My next visit a few weeks later was to explore another little known jewel in Sri Lanka’s bio-diversity crown. Hiyare Biodiversity Park is administered by the Galle Municipal Council and is set around the forest fringing the Hiyare Reservoir. It adjoins the relatively small Kottawa Kombala rainforest under the jurisdiction of the Forest Department. Hiyare is a reservoir bordered by 600 acres of secondary lowland rainforest. The reservoir was established in 1911 and encompasses 55 acres. The efforts of the Municipal Council are laudable as they have recognized the value of the Hiyare rainforest as an educational resource and as a public amenity. The Wildlife Conservation Society of Galle has a small office inside and the members freely volunteer their time to guide visitors.
Once again we arrived early morning, earlier than they are used to welcoming visitors. A friendly chat with the watchman persuaded him to let me and Hasantha in, to catch the first light on the reservoir. A high pitched, staccato rising, loud call emerged across the lake. A pair of Sri Lanka Spurfowl were serenading. This extremely furtive bird is one of the hardest endemics to see in Sri Lanka. “Pritee dear pritee dear” called another endemic, the Brown-capped babbler. Another skulker of the undergrowth which can tease birdwatchers for hours, without showing itself. A clatter overhead alerted me to a pair of Green Imperial Pigeons, who perched on the top of a dead tree. I set up my video camera and was rewarded with a pair of Pompadour Green Pigeons flying on to the same tree. The Pompadour is among a clutch of new ‘splits’ in taxonomic parlance to be considered endemics, raising the total number of endemic bird species in Sri Lanka to thirty-three species.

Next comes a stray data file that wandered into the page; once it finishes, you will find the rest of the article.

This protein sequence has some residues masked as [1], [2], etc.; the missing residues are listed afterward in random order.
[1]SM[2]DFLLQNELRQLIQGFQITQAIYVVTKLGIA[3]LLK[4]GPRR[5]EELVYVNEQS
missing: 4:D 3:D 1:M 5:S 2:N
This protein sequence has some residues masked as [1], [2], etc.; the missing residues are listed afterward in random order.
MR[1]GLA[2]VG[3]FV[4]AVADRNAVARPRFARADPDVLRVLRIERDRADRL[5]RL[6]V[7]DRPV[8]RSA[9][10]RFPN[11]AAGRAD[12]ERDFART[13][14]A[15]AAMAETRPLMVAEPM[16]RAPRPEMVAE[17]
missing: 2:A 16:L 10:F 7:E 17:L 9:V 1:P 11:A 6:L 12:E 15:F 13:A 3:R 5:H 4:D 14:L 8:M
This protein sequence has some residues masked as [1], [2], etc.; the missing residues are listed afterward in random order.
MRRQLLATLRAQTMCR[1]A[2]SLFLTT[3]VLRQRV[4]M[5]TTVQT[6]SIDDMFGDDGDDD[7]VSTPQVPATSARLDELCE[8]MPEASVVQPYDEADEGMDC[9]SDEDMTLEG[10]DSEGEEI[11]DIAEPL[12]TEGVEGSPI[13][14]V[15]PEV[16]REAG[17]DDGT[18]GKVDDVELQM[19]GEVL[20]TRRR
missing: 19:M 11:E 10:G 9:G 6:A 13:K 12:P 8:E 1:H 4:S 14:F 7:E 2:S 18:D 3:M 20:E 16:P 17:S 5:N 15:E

Hiyare has a motorable road which runs a hundred meters or so past stands of rainforest onto the entrance gate, and then continues for a another hundred meters or so to a block of small buildings overlooking the reservoir. It is a scenic location and visions of a picnic on the lawn immediately spring to mind. Across the water, more rainforest reflects off the serene water.
For experiencing the rainforest, Kottawa is better. In Kottawa one actually walks, and in comfortable walking conditions, under the rainforest. The gloom of the understorey envelopes you from both sides. One peers hopefully into the forest gloom hoping to find an endemic animal. Perhaps as endemic Earless Lizard will be basking on the path or a Rustic butterfly will tantalizingly flutter by. Hiyare in contrast is tame and you view the rainforest from outside, with the reassurance of a manicured lawn bordering the reservoir. Comfortable and easy, but lacks the moodiness, the damp and the occasional leech, found in Kottawa. But for birdwatchers, Hiyare at dawn is a better bet. A typical morning may reveal at least six endemic birds and some of the commoner dragonflies and damselflies.
A crash in the branches alerted us to the presence of a Giant or Grizzled Squirrel. The wet-zone race found here of the Giant Squirrel is black above and yellow underneath. We had hoped to see the endemic Purple-faced Leaf Monkey as well, but it was not to be today. There was still time for a late breakfast at the Lighthouse before returning to meetings in Colombo.
From Galle take the Udugama Road (B129). Just past the km 13 post on the B 129, on the right, is the Kottawa Information Center. Further along the road before the 14 km post are gates to the left and a large yellow sign board “Kottawa Arboretum Wet Evergreen Forest Kottawa Kombala”. The center which issues tickets is open from 08.30am to 5.00 pm. Approximately 17 km from Galle.
From Galle, take the Udugama Road (B129). A hundred meters past the 9 km post of the B129, take the road to the right. Hiyare is sign posted in Sinhala. 4.4 km later you come to a big bridge and the nature park is immediately to your left. Tickets are on sale from 8.00 am to 5.00 pm. The gates close at 6.00 pm.
For over three hundred pages of information on the fauna and flora of Sri Lanka visit stag2.mydemoview.com/jetwingeco, or e-mail email@example.com
The writer, Gehan de Silva Wijeyeratne is the CEO of Eco Holidays a wildlife & luxury travel company. He has written and photographed several publications on Sri Lankan wildlife. With weekly appearances in the media, he is one of Sri Lanka’s most visible wildlife & tourism personalities. E-mail him at firstname.lastname@example.org to subscribe to his free wildlife e-newsletter.